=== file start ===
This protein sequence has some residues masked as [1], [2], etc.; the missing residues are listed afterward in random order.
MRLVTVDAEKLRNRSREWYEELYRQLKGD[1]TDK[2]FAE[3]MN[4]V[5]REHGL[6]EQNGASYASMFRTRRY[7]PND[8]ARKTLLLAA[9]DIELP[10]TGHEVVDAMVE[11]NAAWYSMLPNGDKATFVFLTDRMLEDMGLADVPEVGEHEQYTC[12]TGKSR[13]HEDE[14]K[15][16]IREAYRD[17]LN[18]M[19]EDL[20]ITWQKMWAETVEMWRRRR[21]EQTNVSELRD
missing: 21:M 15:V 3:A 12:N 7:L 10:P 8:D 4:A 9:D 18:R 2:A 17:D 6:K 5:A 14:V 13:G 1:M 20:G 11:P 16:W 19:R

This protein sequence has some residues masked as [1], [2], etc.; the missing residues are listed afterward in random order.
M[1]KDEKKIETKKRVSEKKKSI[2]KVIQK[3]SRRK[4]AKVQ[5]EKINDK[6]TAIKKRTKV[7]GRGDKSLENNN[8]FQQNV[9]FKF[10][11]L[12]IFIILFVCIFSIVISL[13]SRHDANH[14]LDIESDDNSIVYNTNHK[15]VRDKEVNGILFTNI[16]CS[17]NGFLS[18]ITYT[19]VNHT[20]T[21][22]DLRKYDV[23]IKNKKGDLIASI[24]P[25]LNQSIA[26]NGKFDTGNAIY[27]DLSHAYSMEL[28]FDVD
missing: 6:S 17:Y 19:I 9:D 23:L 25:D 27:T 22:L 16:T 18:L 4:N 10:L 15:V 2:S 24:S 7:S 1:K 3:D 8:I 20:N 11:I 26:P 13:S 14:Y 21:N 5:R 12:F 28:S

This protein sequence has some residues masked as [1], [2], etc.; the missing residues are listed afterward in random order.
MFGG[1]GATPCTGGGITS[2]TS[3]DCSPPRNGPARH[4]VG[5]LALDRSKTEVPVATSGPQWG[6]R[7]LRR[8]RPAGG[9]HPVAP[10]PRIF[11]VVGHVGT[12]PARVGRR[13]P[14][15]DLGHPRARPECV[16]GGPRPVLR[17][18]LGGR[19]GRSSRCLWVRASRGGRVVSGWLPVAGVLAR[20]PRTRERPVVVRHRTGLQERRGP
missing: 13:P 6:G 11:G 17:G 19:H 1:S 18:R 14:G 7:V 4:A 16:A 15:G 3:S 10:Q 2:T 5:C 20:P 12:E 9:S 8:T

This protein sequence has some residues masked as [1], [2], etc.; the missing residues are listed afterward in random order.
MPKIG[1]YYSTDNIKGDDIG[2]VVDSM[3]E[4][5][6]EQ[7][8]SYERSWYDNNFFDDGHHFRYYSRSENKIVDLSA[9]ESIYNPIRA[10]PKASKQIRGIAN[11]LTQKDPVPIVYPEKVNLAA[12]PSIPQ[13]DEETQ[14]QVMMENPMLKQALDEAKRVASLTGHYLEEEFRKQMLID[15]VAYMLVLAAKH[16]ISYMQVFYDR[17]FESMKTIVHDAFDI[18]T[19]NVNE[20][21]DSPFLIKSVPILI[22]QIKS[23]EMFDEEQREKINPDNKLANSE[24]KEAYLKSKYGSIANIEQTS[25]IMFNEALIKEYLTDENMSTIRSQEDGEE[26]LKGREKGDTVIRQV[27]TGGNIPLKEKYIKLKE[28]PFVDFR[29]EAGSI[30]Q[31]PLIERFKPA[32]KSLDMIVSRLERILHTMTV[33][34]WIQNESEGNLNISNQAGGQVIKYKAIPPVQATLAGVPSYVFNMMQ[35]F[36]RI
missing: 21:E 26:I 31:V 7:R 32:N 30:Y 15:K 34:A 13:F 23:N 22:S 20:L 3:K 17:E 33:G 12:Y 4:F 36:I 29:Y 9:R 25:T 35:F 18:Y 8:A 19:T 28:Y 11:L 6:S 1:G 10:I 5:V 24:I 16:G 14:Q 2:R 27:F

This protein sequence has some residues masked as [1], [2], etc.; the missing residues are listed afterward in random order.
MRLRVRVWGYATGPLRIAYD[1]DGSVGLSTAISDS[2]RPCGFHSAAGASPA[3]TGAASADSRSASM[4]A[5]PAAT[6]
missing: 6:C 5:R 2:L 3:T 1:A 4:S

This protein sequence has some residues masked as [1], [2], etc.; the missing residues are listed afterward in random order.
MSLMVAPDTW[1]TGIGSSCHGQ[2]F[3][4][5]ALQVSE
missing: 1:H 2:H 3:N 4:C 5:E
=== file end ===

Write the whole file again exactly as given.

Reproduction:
This protein sequence has some residues masked as [1], [2], etc.; the missing residues are listed afterward in random order.
MRLVTVDAEKLRNRSREWYEELYRQLKGD[1]TDK[2]FAE[3]MN[4]V[5]REHGL[6]EQNGASYASMFRTRRY[7]PND[8]ARKTLLLAA[9]DIELP[10]TGHEVVDAMVE[11]NAAWYSMLPNGDKATFVFLTDRMLEDMGLADVPEVGEHEQYTC[12]TGKSR[13]HEDE[14]K[15][16]IREAYRD[17]LN[18]M[19]EDL[20]ITWQKMWAETVEMWRRRR[21]EQTNVSELRD
missing: 21:M 15:V 3:A 12:N 7:L 10:P 8:D 4:A 9:D 18:R 2:A 17:D 6:K 5:A 14:V 13:G 1:M 20:G 11:P 16:W 19:R

This protein sequence has some residues masked as [1], [2], etc.; the missing residues are listed afterward in random order.
M[1]KDEKKIETKKRVSEKKKSI[2]KVIQK[3]SRRK[4]AKVQ[5]EKINDK[6]TAIKKRTKV[7]GRGDKSLENNN[8]FQQNV[9]FKF[10][11]L[12]IFIILFVCIFSIVISL[13]SRHDANH[14]LDIESDDNSIVYNTNHK[15]VRDKEVNGILFTNI[16]CS[17]NGFLS[18]ITYT[19]VNHT[20]T[21][22]DLRKYDV[23]IKNKKGDLIASI[24]P[25]LNQSIA[26]NGKFDTGNAIY[27]DLSHAYSMEL[28]FDVD
missing: 6:S 17:Y 19:I 9:D 23:L 25:D 27:T 22:L 16:T 18:L 4:N 10:L 15:V 2:S 24:S 7:S 1:K 3:D 8:I 20:N 11:I 26:P 13:S 14:Y 21:N 5:R 12:F 28:S

This protein sequence has some residues masked as [1], [2], etc.; the missing residues are listed afterward in random order.
MFGG[1]GATPCTGGGITS[2]TS[3]DCSPPRNGPARH[4]VG[5]LALDRSKTEVPVATSGPQWG[6]R[7]LRR[8]RPAGG[9]HPVAP[10]PRIF[11]VVGHVGT[12]PARVGRR[13]P[14][15]DLGHPRARPECV[16]GGPRPVLR[17][18]LGGR[19]GRSSRCLWVRASRGGRVVSGWLPVAGVLAR[20]PRTRERPVVVRHRTGLQERRGP
missing: 13:P 6:G 11:G 17:G 19:H 1:S 18:R 14:G 7:V 4:A 16:A 15:G 3:S 10:Q 2:T 5:C 20:P 12:E 9:S 8:T

This protein sequence has some residues masked as [1], [2], etc.; the missing residues are listed afterward in random order.
MPKIG[1]YYSTDNIKGDDIG[2]VVDSM[3]E[4][5][6]EQ[7][8]SYERSWYDNNFFDDGHHFRYYSRSENKIVDLSA[9]ESIYNPIRA[10]PKASKQIRGIAN[11]LTQKDPVPIVYPEKVNLAA[12]PSIPQ[13]DEETQ[14]QVMMENPMLKQALDEAKRVASLTGHYLEEEFRKQMLID[15]VAYMLVLAAKH[16]ISYMQVFYDR[17]FESMKTIVHDAFDI[18]T[19]NVNE[20][21]DSPFLIKSVPILI[22]QIKS[23]EMFDEEQREKINPDNKLANSE[24]KEAYLKSKYGSIANIEQTS[25]IMFNEALIKEYLTDENMSTIRSQEDGEE[26]LKGREKGDTVIRQV[27]TGGNIPLKEKYIKLKE[28]PFVDFR[29]EAGSI[30]Q[31]PLIERFKPA[32]KSLDMIVSRLERILHTMTV[33][34]WIQNESEGNLNISNQAGGQVIKYKAIPPVQATLAGVPSYVFNMMQ[35]F[36]RI
missing: 21:E 26:I 31:V 7:R 32:N 30:Y 15:K 34:A 13:F 23:N 22:S 20:L 3:K 17:E 33:G 12:Y 4:F 36:I 29:Y 9:R 25:T 35:F 18:Y 8:A 19:T 28:Y 11:L 6:S 1:G 10:I 5:V 24:I 16:G 14:Q 2:R 27:F

This protein sequence has some residues masked as [1], [2], etc.; the missing residues are listed afterward in random order.
MRLRVRVWGYATGPLRIAYD[1]DGSVGLSTAISDS[2]RPCGFHSAAGASPA[3]TGAASADSRSASM[4]A[5]PAAT[6]
missing: 6:C 5:R 2:L 3:T 1:A 4:S

This protein sequence has some residues masked as [1], [2], etc.; the missing residues are listed afterward in random order.
MSLMVAPDTW[1]TGIGSSCHGQ[2]F[3][4][5]ALQVSE
missing: 1:H 2:H 3:N 4:C 5:E